When your tummy is making its first noise after deep slumber, the first thing you do in the morning is cook breakfast. No matter when and where, breakfast is going to call you (unless you don’t really eat breakfast) to start your day. What’s more interesting is getting to know the food that you’ll encounter during your travels because it’ll surely be a different kind of surprise from what you’re used to. Now, let’s travel to Eastern Europe and find out what it’s been cooking every morning.
In Russia, breakfast is called zavtrak and Russians usually take this meal at about seven or eight in the morning before going to work. A typical zavtrak includes blini (thin pancakes) with red caviar, kasha (porridge), tvorog (a type of cottage cheese), eggs, cold cuts, and cheese, accompanied by coffee or tea.
2. Czech Republic
Snídaně, the Czech word of breakfast, is usually composed of a slice of dark rye bread or rohlik (crescent-shaped yeast roll) with butter, jelly, honey, slice of cheese, slice of salami, or ham. For a sweet breakfast, there is koláč (kolach) which is sweet yeast dough rounds topped with sweet plums, poppy seeds, or cheese.
Hard-boiled eggs with mayo and chives on top, cold cuts, pickled and fresh fruits, cheese, jams, tomatoes and cucumbers are served on the table and you’ll just have to get each to layer on top of a slice of rye bread to make open sandwiches called kanapka if you’re aiming for a Polish breakfast called śniadanie.
For a filling reggeli or Hungarian breakfast, you’ll have the common servings of cold cuts, cheese, eggs, tomatoes, butter, bread, and a strong shot of espresso. But if it’s during workweek and something quick and light is needed, locals usually eat pogácsa (biscuit) or briós (brioche) with coffee.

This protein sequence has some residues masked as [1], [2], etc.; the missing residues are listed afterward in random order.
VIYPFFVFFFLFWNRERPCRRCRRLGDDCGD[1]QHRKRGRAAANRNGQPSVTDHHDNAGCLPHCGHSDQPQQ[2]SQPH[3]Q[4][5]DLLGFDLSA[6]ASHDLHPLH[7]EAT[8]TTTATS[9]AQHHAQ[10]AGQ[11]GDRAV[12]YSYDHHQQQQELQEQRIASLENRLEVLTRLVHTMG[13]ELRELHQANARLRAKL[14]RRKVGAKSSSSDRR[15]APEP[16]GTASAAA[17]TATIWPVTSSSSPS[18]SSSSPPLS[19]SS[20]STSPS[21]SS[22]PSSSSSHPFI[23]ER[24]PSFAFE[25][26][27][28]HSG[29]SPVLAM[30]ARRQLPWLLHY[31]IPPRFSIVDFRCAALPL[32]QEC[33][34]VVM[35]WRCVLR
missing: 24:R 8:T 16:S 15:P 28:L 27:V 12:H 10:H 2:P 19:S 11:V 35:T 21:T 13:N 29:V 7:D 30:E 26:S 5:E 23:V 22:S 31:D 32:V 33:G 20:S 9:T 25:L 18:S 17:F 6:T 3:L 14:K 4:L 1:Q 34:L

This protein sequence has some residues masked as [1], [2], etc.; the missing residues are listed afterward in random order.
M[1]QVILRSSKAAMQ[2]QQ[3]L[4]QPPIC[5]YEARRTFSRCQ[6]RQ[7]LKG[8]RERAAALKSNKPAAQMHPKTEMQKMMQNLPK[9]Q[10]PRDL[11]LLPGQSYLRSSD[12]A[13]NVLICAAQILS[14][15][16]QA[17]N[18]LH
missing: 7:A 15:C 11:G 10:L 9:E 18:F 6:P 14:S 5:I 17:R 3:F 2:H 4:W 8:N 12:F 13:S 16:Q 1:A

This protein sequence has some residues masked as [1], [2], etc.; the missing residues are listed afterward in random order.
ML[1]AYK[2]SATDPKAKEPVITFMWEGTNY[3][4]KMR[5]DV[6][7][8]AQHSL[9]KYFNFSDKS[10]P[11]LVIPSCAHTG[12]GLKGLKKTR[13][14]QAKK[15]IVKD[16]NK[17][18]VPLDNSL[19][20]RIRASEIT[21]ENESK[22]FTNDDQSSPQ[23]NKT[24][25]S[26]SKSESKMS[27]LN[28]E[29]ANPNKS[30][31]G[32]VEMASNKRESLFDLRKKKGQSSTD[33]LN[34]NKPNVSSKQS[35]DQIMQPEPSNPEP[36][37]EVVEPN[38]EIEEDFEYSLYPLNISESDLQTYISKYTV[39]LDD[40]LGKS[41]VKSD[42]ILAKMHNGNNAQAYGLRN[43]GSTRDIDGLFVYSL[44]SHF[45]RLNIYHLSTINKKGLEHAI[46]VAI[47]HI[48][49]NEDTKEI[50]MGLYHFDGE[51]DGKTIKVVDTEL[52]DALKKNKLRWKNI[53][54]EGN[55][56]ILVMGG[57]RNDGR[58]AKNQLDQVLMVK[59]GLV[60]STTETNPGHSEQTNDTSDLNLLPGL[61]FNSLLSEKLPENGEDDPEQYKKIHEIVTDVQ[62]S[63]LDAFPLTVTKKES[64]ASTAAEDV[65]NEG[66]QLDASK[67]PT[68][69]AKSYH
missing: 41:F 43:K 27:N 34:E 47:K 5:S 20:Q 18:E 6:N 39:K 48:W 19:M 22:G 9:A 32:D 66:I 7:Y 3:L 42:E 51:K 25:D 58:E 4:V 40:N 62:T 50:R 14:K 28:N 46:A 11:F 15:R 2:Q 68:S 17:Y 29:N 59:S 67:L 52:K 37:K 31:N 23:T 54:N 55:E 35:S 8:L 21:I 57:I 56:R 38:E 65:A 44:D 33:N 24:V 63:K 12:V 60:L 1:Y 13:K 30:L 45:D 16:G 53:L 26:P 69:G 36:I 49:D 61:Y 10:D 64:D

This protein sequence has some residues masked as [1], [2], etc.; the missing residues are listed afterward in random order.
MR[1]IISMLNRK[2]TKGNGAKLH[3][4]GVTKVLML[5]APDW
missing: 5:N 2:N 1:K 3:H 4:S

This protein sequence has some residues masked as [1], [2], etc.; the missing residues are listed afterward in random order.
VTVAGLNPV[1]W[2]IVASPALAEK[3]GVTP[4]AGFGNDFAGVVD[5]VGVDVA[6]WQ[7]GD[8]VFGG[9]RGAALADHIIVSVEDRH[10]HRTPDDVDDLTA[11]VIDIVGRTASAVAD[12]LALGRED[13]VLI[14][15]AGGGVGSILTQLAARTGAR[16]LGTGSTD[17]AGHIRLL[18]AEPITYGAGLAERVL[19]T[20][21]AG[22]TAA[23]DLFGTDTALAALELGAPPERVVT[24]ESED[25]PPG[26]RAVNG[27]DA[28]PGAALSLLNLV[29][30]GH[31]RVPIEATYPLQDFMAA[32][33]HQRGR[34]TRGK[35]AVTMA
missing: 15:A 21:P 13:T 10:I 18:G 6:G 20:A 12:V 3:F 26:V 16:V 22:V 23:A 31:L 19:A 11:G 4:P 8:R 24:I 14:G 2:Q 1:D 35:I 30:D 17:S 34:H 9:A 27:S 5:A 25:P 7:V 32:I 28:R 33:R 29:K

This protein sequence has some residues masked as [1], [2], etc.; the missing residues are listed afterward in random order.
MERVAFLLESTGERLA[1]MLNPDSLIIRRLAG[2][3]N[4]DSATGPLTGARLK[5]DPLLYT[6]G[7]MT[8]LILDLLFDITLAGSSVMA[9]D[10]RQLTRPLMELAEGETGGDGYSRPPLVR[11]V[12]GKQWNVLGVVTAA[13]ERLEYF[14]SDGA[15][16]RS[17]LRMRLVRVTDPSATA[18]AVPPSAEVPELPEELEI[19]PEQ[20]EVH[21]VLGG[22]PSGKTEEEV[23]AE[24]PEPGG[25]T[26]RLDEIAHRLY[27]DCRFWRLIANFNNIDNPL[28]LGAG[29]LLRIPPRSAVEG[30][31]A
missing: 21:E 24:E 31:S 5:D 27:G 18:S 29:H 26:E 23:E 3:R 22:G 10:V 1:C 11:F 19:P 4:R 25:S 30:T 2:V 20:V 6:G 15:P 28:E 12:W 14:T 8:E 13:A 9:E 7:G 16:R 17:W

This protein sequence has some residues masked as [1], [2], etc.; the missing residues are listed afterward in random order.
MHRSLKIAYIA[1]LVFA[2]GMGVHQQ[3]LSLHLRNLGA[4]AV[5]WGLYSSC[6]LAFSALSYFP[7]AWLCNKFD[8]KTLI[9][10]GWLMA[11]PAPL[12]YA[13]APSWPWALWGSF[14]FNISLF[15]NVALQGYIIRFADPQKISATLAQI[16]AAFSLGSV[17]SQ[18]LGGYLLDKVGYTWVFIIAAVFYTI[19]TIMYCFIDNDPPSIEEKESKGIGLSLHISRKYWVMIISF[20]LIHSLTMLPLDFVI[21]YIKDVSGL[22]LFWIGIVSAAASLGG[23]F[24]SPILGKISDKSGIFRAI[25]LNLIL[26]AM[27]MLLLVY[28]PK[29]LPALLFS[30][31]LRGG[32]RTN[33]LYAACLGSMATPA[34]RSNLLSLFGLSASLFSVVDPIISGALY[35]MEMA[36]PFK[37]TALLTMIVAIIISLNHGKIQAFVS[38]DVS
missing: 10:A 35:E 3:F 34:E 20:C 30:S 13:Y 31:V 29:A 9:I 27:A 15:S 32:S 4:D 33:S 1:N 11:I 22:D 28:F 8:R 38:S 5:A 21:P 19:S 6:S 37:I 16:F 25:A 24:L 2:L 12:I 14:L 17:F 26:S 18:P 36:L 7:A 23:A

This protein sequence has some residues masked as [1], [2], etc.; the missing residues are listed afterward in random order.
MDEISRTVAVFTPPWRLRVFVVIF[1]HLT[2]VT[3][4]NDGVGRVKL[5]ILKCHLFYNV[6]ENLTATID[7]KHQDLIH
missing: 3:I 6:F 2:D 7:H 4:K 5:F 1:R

Croatia also loves the common big heavy breakfast dishes just like in the first few countries mentioned. But if on the go, locals go for the popular burek, a heavy pastry made of layers of filo dough stuffed with cheese or meat.
Latvian breakfast or brokastis may include nāc rītā atkal which means “come back tomorrow” because it is a crepe filled with ground mixture of roast beef leftovers. There’s also the cheese danish-like biezpienmaizītes and pīrādziņi, an oblong or crescent-shaped baked bread roll filled with chopped bacon and onion.
Estonian’s breakfast, or hommikusöök, is typically light. One of the popular breakfast meals is kohupiimasaiad (curd cheese toast) but besides that they can also go for an open-faced sandwich made of black or white bread topped with butter, cheese, or sausage.
One of the most popular breakfast food in Bulgaria is banitsa, a baked filo pastry filled with cheese, spinach, rice, and meat. Other than that, they also have buhtas (fritters) and mekitsas (deep-fried dough with yogurt) served with marmalade, honey, or kiselo mlyako (Bulgarian yogurt).